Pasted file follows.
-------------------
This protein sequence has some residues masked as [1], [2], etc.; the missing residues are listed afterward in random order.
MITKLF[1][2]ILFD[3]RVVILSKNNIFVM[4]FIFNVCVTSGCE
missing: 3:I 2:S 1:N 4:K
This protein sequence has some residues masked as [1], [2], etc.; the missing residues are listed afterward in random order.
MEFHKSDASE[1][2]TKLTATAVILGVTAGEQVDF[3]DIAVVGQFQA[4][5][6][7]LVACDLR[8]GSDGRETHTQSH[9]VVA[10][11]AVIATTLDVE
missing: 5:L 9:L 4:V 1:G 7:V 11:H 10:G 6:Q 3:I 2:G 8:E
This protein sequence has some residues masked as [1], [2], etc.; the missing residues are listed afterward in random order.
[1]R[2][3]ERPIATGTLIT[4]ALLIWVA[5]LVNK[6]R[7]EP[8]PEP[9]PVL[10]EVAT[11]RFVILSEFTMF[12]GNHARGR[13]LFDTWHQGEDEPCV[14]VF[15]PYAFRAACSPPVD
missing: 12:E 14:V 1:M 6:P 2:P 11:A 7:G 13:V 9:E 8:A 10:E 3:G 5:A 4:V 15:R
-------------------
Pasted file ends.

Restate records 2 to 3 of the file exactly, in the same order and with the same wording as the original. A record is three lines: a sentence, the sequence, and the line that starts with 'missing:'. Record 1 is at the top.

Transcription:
This protein sequence has some residues masked as [1], [2], etc.; the missing residues are listed afterward in random order.
MEFHKSDASE[1][2]TKLTATAVILGVTAGEQVDF[3]DIAVVGQFQA[4][5][6][7]LVACDLR[8]GSDGRETHTQSH[9]VVA[10][11]AVIATTLDVE
missing: 5:L 9:L 4:V 1:G 7:V 11:H 10:G 6:Q 3:I 2:G 8:E
This protein sequence has some residues masked as [1], [2], etc.; the missing residues are listed afterward in random order.
[1]R[2][3]ERPIATGTLIT[4]ALLIWVA[5]LVNK[6]R[7]EP[8]PEP[9]PVL[10]EVAT[11]RFVILSEFTMF[12]GNHARGR[13]LFDTWHQGEDEPCV[14]VF[15]PYAFRAACSPPVD
missing: 12:E 14:V 1:M 6:P 2:P 11:A 7:G 13:V 9:E 8:A 10:E 3:G 5:A 4:V 15:R